Saturday, December 20, 2014


Lately, I have been perusing old posts on the Grognardia blog. One series he did was RETROSPECTIVE, where he looked back on old games. I was particularly intrigued by his reminisces about his experiences with the game in question and its influence on him. I decided that I am going to look back on the games that have had the greatest impact on my gaming history.

First in the series is one the first "real" wargames (in contrast to Risk or army men on the floor) I ever played - Afrika Korps by the much-lamented Avalon Hill.

My father was a closet wargamer. By that I mean I never saw him play with other people, but he had a small stack of Avalon Hill wargames stacked on the bookshelf (along with a copy of Wargame Campaigns!). I was probably around 10 or so when I got him to teach me how to play. We battled over the fields of Waterloo and Gettysburg (he also had Blitzkrieg but we never tried it). My favorite at the time, however, was Afrika Korps.

Being one of the early Avalon Hill games, the mechanics were quite simple. The counters represented military units and each has a movement factor and strength factor listed on it. Combat was a simple affair of adding up the strengths of the units involved, determining the odds, and rolling on a results chart. Simple stuff that even a 10-year-old could grasp.

Perusing on boardgamegeek, I noticed some complaints about balance and that was certainly my experience (the allies always won, but that could have been the result of my poor generalship). I always played the Germans and I was determined to break through to Alexandria. I would race my troops along the coastal road as rapidly as possible, but I kept getting stymied by Tobruk. Again and again, my attack would grind to a halt there. I think I may have taken it once, but I never got to Alexandria.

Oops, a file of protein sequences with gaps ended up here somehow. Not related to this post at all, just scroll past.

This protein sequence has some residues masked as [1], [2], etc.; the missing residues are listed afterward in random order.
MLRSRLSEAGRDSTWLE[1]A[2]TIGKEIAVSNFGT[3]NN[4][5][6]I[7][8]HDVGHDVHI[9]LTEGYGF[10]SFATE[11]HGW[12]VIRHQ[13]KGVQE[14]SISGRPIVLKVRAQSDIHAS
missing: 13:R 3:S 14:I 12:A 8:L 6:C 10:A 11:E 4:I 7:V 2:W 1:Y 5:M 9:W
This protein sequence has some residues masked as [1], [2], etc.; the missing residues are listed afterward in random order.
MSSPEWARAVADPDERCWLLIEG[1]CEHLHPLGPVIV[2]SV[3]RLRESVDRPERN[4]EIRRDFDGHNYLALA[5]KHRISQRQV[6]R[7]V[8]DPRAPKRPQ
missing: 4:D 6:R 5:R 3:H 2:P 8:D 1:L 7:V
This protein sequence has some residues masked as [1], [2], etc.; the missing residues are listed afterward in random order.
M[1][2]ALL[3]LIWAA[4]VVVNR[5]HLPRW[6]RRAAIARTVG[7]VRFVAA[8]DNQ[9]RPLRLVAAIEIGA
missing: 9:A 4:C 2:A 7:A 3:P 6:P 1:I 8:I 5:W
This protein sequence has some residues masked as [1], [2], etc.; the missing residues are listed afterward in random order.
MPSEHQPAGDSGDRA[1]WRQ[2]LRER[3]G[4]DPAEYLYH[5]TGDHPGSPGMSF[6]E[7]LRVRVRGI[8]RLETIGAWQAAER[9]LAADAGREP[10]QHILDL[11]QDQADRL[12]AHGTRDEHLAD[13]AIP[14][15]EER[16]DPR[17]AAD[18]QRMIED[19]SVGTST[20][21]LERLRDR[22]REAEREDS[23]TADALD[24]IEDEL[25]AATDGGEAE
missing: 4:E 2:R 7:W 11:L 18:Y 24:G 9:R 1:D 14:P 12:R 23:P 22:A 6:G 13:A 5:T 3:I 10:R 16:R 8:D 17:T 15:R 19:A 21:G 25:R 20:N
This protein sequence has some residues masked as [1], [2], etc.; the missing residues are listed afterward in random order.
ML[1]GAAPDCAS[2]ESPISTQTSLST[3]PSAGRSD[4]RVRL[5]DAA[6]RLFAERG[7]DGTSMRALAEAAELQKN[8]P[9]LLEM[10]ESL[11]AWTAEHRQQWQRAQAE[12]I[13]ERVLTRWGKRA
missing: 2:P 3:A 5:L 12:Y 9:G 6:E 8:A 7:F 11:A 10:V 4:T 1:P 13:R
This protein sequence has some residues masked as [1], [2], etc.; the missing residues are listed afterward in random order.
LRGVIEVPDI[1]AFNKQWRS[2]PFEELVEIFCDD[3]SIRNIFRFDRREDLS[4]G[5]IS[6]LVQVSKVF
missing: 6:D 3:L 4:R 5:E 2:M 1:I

North Afrika.
Germans start on the left and have to take Alexandria on the right.
I may have gone down in defeat numerous times, but this game was a revelation as it opened up the world of adult wargaming to me. I realized that you could grow up and still play with soldiers in some fashion. To this day, wargaming has remained a source of intellectual exercise and an inspiration to my imagination. It is probably one of the greatest gifts my father gave to me. Thanks Dad!


  1. The first game I ever played was D-Day, owned by the brother of a friend. I was entranced. The following Christmas my parents gave me the hex-version of Gettysburg. Then Afrika Korps--that was my favorite, too, for a long, long time. I sometimes see the old AH games on sale at flea markets for a dollar or two--crazyness! They may not have been the ultimate in historical accuracy, but man were they fun! Something a lot of game designers tend to forget...

    Best regards,

    Chris Johnson

  2. Thanks for sharing Chris. It's awesome how Avalon Hill introduced so many people to this great hobby.